No.27, High Street (Well House.)

By David Miller

Photo:Well Cottage in 2013

Well Cottage in 2013

The title deeds to this cottage show that it was a single cottage in 1845, but after that and before 1882 it was divided into two separate dwellings.  There are still two front doors evident, even though the property has now been converted back into single occupation.

Inside, there are some elements of a timber construction which may be earlier than the front two rooms, the wood showing some signs of having been exposed to the elements as an external wall, and including a diagonal brace, which is normally only used at the outside corners of a building. The rest of the earlier property (if it is in fact such) has all been swept away. It might have dated from around 1750.

It is suggested that when the property was converted into two, it was extended forwards by the building of the two rooms which now front the road, by adding the front chimney stack, and by a new roof to cover both the older property and the extension together. The form of the slated roof well suits a mid Victorian date, and the chimney stack, although of red brick, appears to be in better condition than one would expect for an older date.

Photo:Beautiful pavior brick floor.

Beautiful pavior brick floor.

The floor in the front room of no.27 is quite exceptional, both for the condition of the brick paviors, and for the fact that they are still completely flat. This again points to a more recent construction. It was not possible to determine the type of construction used for the front part of the house, but the floor joists in one of the front rooms are quite light which indicates a Victorian date.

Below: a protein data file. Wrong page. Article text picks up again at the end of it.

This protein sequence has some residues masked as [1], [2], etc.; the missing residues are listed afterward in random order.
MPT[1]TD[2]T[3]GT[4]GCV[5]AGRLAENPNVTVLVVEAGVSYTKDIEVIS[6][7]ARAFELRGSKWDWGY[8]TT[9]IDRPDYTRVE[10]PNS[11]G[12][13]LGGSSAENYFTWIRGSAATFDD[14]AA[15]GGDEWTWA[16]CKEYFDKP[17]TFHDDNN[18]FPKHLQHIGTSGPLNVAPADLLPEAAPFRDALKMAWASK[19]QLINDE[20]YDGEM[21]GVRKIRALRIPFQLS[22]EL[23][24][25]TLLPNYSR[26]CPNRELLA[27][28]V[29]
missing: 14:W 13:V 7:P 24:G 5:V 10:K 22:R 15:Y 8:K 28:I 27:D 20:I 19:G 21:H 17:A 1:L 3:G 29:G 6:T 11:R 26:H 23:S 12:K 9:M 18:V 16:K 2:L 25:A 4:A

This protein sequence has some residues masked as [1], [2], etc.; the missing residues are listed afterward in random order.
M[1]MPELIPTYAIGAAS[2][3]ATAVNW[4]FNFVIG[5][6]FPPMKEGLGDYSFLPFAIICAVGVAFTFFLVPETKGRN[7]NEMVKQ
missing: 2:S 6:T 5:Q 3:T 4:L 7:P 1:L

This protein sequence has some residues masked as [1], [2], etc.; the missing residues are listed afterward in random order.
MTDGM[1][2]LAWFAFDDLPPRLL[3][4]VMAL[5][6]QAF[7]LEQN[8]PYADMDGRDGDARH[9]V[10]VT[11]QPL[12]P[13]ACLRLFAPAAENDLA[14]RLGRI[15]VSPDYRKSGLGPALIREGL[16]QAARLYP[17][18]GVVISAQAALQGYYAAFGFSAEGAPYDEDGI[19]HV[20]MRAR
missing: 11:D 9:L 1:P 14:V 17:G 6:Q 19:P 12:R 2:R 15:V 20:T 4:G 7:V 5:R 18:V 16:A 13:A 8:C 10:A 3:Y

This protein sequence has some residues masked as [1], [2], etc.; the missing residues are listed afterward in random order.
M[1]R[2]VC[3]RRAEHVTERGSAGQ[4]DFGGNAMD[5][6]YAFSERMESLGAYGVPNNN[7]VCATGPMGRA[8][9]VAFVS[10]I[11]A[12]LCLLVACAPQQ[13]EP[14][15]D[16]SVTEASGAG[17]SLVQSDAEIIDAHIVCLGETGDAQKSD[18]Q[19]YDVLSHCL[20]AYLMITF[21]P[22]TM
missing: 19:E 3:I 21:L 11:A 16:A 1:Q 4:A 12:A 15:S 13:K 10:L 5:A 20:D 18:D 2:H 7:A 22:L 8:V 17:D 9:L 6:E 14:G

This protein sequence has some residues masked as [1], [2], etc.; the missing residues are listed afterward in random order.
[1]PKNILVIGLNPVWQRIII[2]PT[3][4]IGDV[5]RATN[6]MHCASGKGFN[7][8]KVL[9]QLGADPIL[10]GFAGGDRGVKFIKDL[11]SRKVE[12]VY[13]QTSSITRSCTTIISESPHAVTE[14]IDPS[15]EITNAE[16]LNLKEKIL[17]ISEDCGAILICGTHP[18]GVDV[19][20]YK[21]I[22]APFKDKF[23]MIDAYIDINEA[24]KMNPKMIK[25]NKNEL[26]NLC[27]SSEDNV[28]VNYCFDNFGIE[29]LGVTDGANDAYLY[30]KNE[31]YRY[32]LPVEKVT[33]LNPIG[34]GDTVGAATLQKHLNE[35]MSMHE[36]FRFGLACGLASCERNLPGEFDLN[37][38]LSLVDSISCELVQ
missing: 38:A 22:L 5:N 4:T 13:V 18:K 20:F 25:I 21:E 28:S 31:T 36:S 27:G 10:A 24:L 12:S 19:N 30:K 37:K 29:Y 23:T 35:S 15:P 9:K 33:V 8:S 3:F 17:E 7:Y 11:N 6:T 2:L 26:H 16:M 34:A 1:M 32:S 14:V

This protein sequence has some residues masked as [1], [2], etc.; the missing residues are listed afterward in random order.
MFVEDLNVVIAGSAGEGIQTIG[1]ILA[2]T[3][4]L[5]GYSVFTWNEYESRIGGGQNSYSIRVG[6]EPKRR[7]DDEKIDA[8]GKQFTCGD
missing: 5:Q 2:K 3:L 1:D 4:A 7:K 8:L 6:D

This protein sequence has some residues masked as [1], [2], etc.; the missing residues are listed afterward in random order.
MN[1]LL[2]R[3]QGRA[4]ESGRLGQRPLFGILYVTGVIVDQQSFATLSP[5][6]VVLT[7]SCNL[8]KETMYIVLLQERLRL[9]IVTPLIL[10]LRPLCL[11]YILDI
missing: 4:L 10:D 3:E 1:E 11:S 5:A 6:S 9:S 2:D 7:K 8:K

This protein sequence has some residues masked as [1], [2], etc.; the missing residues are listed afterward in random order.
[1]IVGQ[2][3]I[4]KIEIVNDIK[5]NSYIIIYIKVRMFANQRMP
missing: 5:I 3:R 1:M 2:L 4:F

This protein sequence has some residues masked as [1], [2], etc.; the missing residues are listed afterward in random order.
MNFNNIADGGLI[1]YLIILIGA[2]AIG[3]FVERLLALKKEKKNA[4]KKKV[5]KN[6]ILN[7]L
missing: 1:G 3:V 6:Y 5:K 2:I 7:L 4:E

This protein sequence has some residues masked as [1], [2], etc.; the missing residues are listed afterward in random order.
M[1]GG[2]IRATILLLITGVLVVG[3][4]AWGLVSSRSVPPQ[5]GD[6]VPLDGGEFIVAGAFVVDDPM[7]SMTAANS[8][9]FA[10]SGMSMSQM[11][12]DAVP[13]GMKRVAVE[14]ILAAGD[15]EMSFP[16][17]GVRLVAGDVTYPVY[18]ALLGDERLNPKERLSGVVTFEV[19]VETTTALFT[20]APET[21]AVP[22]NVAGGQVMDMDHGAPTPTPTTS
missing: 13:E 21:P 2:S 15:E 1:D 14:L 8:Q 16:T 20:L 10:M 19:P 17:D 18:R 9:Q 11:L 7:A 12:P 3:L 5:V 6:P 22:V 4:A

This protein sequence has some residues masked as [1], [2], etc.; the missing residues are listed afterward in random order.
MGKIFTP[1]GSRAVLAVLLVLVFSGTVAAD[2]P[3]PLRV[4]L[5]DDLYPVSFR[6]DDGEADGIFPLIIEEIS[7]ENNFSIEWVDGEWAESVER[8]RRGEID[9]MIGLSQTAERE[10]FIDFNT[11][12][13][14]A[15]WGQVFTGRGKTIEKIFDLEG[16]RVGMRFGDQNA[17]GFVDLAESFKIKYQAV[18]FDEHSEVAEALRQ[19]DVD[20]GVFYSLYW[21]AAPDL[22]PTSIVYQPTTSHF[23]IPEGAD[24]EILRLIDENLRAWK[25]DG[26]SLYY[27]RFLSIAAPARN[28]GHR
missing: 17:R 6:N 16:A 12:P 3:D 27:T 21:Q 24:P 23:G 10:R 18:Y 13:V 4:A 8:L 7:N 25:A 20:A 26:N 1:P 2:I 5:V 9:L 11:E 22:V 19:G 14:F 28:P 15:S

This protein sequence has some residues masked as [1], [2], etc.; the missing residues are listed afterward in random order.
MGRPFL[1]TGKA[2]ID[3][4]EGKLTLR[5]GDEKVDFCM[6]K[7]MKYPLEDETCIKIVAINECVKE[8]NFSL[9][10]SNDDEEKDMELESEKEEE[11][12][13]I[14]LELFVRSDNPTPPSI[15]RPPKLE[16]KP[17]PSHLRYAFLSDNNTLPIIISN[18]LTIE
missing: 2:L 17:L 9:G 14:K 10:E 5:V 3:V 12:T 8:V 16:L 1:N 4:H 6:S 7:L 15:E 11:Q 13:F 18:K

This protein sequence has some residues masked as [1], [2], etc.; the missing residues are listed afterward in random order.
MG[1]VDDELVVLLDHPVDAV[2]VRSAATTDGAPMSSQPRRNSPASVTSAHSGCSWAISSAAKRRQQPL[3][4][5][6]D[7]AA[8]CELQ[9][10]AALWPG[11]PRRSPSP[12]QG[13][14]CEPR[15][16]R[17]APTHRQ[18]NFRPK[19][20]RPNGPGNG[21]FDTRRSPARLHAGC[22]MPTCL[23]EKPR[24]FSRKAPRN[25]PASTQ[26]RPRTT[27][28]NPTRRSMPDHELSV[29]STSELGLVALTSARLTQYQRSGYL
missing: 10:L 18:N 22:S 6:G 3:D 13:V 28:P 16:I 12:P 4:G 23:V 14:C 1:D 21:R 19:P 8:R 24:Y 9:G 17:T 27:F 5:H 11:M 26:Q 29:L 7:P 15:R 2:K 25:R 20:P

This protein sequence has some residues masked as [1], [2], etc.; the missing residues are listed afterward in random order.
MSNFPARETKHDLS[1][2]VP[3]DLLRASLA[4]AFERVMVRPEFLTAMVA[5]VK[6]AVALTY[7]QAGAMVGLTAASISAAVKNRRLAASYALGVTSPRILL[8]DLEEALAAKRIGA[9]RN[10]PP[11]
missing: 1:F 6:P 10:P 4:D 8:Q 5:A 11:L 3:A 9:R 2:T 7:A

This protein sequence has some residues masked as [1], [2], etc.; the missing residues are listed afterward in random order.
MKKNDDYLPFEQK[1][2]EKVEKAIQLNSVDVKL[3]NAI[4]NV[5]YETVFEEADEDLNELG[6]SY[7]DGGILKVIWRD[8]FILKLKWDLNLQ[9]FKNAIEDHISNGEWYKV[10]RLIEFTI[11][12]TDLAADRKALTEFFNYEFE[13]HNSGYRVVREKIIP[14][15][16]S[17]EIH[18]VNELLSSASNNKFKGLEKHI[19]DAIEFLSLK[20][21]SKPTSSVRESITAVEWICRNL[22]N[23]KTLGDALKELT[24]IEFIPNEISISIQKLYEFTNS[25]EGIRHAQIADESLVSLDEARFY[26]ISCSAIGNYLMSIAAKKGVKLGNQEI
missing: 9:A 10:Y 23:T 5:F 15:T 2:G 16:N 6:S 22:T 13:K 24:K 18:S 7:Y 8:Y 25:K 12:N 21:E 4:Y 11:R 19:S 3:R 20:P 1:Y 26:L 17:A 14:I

At the back, there is a small barn that was at one time the workshop of cobbler Ernie Fuller who lived in No.25. There is an amount of timber studwork in ithis barn, although it appears to be more decorative than structural.

Photo:Re-used timbers in the rear 'barn.'

Re-used timbers in the rear 'barn.'

Photo:Front room fireplace. The further brick infill is apparent.

Front room fireplace. The further brick infill is apparent.

Photo:Fireplace in the room behind the front door. Note the contrast with the other fire.

Fireplace in the room behind the front door. Note the contrast with the other fire.

The fireplaces in the two front rooms are surprisingly different. One is comparatively small, to suit perhaps a black lead cooking stove, and has been infilled further to make it a small hearth for warmth only, while the inglenook fireplace on the opposite side of the stack is large, exceedingly plain, and does not have any indication as to its former use.

The property was copyhold of the Manor of Orwell until it was enfranchised under the 1925 legislation. This is one of the early title deeds held:

Photo: Illustrative image for the 'No.27, High Street (Well House.)' page

Nicholas Barton, who made his will in 1662, may have lived on this land.

This page was added by David Miller on 16/03/2013.

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